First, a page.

Devon Working wetlands Devon Wildlife Trust cpt Peter Burgess
Culm grasslands are internationally important
Culm grasslands are home to some of the nation’s most threatened wildlife. But more than half of this habitat has been lost since the late 1980s and just 10% of the resource present in 1900 still survives.
Through Working Wetlands, Devon Wildlife Trust is helping landowners carry out targeted habitat management, creation and restoration projects. The result will be better-linked areas of Culm grassland in the wider countryside, resulting in a working landscape that should regain its function as a natural sponge, reducing excess run-off water and soil erosion. This, in turn, will reduce the risk of serious flooding downstream.
Virtual tour by Mike McFarlane
This scheme is focused in three key areas:
• Knowstone and Witheridge
• Hollow Moor
• Torridge and Tamar headwaters
Devon Wildlife Trust is helping landowners carry out targeted habitat management, creation and restoration projects.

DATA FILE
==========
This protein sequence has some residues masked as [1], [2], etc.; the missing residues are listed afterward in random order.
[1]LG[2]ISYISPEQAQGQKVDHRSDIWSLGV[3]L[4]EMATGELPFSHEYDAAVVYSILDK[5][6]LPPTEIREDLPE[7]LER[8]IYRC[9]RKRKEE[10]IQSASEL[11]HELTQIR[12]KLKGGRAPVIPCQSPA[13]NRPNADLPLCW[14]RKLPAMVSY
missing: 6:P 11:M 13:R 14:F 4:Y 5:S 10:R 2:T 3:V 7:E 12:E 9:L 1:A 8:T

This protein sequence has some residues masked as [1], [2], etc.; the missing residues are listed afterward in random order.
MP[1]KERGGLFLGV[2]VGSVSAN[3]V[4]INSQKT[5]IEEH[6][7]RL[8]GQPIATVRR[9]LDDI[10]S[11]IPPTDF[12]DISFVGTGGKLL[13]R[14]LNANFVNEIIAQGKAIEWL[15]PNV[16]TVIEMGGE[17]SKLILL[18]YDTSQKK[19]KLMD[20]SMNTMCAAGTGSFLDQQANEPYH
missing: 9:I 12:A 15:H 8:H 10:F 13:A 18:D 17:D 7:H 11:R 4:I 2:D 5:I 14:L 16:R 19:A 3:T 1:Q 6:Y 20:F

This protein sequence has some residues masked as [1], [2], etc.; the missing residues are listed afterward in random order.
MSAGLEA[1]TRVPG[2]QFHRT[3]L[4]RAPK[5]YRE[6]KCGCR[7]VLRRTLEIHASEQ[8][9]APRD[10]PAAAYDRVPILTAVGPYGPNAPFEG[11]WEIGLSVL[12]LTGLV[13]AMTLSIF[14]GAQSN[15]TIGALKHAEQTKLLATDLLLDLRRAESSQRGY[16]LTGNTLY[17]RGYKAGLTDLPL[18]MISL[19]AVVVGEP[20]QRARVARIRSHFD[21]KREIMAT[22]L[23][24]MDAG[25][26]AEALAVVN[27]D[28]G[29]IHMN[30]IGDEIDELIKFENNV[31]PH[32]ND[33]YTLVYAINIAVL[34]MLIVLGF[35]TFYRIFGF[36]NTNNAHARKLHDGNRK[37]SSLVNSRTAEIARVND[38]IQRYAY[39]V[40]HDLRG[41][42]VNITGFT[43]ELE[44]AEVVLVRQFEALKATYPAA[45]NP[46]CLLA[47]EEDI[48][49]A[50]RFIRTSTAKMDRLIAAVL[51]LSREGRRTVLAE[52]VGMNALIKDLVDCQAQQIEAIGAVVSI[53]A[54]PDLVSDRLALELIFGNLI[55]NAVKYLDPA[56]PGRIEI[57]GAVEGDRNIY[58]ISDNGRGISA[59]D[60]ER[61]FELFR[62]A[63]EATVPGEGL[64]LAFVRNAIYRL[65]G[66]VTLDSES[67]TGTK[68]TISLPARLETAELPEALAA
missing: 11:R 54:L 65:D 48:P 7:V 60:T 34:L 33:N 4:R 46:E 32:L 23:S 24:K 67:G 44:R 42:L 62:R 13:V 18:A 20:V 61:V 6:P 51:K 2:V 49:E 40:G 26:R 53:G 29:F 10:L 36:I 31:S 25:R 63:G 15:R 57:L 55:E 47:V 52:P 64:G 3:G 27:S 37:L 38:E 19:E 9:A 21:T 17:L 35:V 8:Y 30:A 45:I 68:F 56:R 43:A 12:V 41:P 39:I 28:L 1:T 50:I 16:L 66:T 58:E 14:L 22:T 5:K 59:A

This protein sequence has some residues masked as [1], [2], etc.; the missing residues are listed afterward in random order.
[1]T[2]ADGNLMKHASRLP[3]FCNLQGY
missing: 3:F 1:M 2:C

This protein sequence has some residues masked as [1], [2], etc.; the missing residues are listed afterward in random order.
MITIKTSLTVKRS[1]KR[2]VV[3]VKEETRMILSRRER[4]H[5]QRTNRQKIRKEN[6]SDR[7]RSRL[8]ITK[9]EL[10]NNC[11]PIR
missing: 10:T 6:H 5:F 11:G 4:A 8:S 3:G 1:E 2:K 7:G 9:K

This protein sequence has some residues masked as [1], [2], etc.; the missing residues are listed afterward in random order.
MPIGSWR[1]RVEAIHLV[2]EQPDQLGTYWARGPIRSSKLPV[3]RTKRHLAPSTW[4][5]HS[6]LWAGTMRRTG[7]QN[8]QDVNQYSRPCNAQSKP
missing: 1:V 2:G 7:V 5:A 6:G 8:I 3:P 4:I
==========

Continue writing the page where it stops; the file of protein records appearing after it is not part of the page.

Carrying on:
The creation of a land-use map of the Culm will help to target conservation effort
Financial support through a small grants initiative is helping to enhance management of priority habitats
Training events are provided, covering a wide range of subjects from hedge-laying to grazing management
Start: date: 2008
Scheme area: 65,000 hectares
Trust reserves within the scheme
This scheme is helping species including...
Current threats to the landscape
Habitat fragmentation, agricultural intensification, development, diffuse pollution, non-native species, changes in land use leading to abandonment and inappropriate management.
This scheme is also...
Helping wildlife adapt to climate change, reducing flood risk, improving water quality, storing carbon, reducing soil erosion, providing habitat for pollinating insects, providing volunteering opportunities and skills training, producing local food.
Natural England, Forestry Commission, Environment Agency, local authorities, Butterfly Conservation, South West Water, local landowners, Devon AONB
To find out more
Or view the 10 minute project video